And first, we may observe how frequently Argos is mentioned by the poet, both by itself and with the epithet designating it as Achæan Argos, Argos Jasum, Argos Hippium, or Hippoboton, or Pelasgicum. The city, too, is called Argos,
those who occupied Argos
“ Argos and Sparta—1”Il. iv. 52.
and Peloponnesus is called Argos,
“ and Tiryns;2”Il. 559.
for the city could not be called his house; and he calls the whole of Greece, Argos, for he calls all Argives, as he calls them Danai, and Achæans. He distinguishes the identity of name by epithets; he calls Thessaly, Pelasgic Argos;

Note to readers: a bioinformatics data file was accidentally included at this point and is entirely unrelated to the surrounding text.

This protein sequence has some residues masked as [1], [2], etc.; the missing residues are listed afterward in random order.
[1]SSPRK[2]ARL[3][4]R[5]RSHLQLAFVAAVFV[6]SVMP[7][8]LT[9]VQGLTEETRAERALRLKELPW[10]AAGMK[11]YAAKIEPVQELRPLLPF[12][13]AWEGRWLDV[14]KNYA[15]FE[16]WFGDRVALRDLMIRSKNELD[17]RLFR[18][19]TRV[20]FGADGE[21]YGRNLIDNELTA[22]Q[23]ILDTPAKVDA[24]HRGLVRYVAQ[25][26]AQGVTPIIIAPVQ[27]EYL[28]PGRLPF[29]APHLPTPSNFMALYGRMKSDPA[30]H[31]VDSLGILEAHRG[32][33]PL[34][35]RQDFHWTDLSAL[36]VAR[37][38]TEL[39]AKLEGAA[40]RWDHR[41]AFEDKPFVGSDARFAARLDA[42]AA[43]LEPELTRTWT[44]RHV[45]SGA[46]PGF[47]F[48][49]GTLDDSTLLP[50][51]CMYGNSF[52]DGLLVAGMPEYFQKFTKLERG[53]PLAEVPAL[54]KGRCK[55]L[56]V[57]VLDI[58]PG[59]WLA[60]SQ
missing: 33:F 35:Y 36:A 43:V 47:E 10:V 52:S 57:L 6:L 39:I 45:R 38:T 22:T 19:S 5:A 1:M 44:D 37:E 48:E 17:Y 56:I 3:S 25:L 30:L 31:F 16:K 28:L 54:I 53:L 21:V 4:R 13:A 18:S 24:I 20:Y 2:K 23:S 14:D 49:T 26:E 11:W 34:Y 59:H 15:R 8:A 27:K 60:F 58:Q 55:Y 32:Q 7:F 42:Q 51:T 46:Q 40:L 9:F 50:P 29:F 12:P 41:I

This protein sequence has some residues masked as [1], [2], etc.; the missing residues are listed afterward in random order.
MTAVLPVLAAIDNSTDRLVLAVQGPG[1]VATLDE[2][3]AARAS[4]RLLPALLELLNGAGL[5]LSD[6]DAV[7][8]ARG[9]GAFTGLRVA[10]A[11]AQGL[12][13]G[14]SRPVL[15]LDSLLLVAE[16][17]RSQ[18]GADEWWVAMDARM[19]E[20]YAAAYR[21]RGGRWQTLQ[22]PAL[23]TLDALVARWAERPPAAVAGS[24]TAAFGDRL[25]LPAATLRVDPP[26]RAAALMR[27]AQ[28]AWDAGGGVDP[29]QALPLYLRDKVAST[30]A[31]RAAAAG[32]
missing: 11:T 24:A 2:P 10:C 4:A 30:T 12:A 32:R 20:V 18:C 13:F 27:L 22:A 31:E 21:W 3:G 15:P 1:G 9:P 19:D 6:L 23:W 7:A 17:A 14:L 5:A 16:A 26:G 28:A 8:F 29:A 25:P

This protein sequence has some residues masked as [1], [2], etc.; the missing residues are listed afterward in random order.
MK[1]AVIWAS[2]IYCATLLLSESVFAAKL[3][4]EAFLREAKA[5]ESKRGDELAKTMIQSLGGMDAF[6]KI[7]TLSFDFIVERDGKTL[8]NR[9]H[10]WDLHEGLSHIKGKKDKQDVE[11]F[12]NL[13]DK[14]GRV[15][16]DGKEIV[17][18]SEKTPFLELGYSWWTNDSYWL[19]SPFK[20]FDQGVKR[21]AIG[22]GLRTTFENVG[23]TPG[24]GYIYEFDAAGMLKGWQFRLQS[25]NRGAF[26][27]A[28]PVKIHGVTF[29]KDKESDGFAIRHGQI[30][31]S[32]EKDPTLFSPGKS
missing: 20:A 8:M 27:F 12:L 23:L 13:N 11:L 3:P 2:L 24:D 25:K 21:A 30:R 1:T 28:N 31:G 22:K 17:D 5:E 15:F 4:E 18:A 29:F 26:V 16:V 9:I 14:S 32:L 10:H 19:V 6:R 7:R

“ at our house in Argos,3”Il. i. 30.
and the Peloponnesus, the Achæan Argos;
“ all who dwelt in Pelasgic Argos;4”Il. ii. 681.
“ if we should return to Achæan Argos;”Il. ix. 141.
intimating in these lines that the Peloponnesians were called peculiarly Achæans according to another designation. He calls also the Peloponnesus, Argos Jasum;
“ was he not at Achæan Argos?”Od. iii. 251.
meaning Penelope, she then would have a greater number of suitors; for it is not probable that he means those from the whole of Greece, but those from the neighbourhood of Ithaca. He applies also to Argos terms common to other places, ‘pasturing horses,’ and ‘abounding with horses.’
“ if all the Achæans throughout Argos Jasum should see you,5”Od. xviii. 245.